A true-blue Chennaiite, Lakshmi feels she has learnt nuances of the city through reporting for the past decade. While she has covered many subjects as a city reporter, what keeps her in the professio... »

It began as a modest experiment by a group of water professionals back in 2004. Their aim then, was to improve water service delivery and achieve sustainable and equitable water supply.

Today, this has blossomed into a movement of building sound water management practices and more collaborative social relationships among all stakeholders in the water sector.

The Centre of Excellence for Change (CEC), whose genesis is traced to the group, has been given the United Nations Water for Life Best Practices Award 2013.

It was ranked second in the category –‘best participatory, communication, awareness-raising and education practices’ for the award.

Instituted two years ago by UN Water, the United Nations’ coordination mechanism for all water-related issues, the award is given as a mark of recognition of best practices adopted to ensure sustainable management of water resources.

The CEC, which has been striving for water and food security in villages, was chosen from nearly 50 applicants from various countries. It will receive the award during World Water Day celebrations next year.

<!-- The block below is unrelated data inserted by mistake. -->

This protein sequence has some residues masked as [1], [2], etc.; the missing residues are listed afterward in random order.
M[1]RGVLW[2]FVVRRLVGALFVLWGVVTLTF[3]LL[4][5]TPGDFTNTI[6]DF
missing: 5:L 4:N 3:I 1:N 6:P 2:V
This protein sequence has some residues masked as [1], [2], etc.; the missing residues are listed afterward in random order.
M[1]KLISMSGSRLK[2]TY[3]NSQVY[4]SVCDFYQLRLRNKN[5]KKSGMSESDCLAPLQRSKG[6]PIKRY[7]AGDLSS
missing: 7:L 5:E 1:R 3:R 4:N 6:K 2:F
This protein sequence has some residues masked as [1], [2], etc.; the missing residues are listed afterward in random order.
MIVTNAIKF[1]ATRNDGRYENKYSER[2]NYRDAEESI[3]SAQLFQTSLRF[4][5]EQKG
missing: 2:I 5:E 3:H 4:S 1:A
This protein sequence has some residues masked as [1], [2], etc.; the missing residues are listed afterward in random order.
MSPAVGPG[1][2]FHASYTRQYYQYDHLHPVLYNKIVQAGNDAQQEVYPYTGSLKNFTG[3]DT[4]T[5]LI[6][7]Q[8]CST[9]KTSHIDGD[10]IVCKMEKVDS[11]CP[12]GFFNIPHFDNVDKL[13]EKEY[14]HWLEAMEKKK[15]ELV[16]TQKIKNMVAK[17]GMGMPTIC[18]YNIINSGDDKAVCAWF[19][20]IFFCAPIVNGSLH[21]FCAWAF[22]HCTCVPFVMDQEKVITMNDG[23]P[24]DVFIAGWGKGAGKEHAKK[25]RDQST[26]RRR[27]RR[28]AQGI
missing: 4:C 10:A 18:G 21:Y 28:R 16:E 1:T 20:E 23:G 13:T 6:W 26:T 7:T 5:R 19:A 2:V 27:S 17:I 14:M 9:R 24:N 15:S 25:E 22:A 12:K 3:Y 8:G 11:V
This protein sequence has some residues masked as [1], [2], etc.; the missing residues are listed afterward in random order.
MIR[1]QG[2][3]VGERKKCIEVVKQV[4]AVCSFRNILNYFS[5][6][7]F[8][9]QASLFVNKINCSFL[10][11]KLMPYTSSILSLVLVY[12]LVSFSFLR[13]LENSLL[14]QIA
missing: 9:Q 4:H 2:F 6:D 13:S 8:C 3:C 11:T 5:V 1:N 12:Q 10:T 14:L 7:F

Members of the CEC, a broad umbrella for professionals from various departments related to water and food sectors, said are able to reach out to the community, thanks to attitudinal and behavioural changes, initially, among themselves, towards adopting water management practices.

Given their objective, the members spend a great deal of their time and energy in rural parts of the State. But they do not overlook Chennai and its needs. On World Water Day (March 22), these officials of eight different government departments, volunteered to create awareness about water conservation in the city.

The CEC’s founder mentor Vibhu Nayar said that from just five persons in the Tamil Nadu Water Supply and Drainage Board, the volunteers have grown to over 2,500 persons.

The focus is now on creating awareness and a participatory approach among village residents to conserve resources, adopt crop diversification and in turn increase agricultural income. The Centre has covered 20 districts so far in the State. It also assists other states, including Rajasthan, Karnataka and Jharkhand, he said.

More In: Chennai | News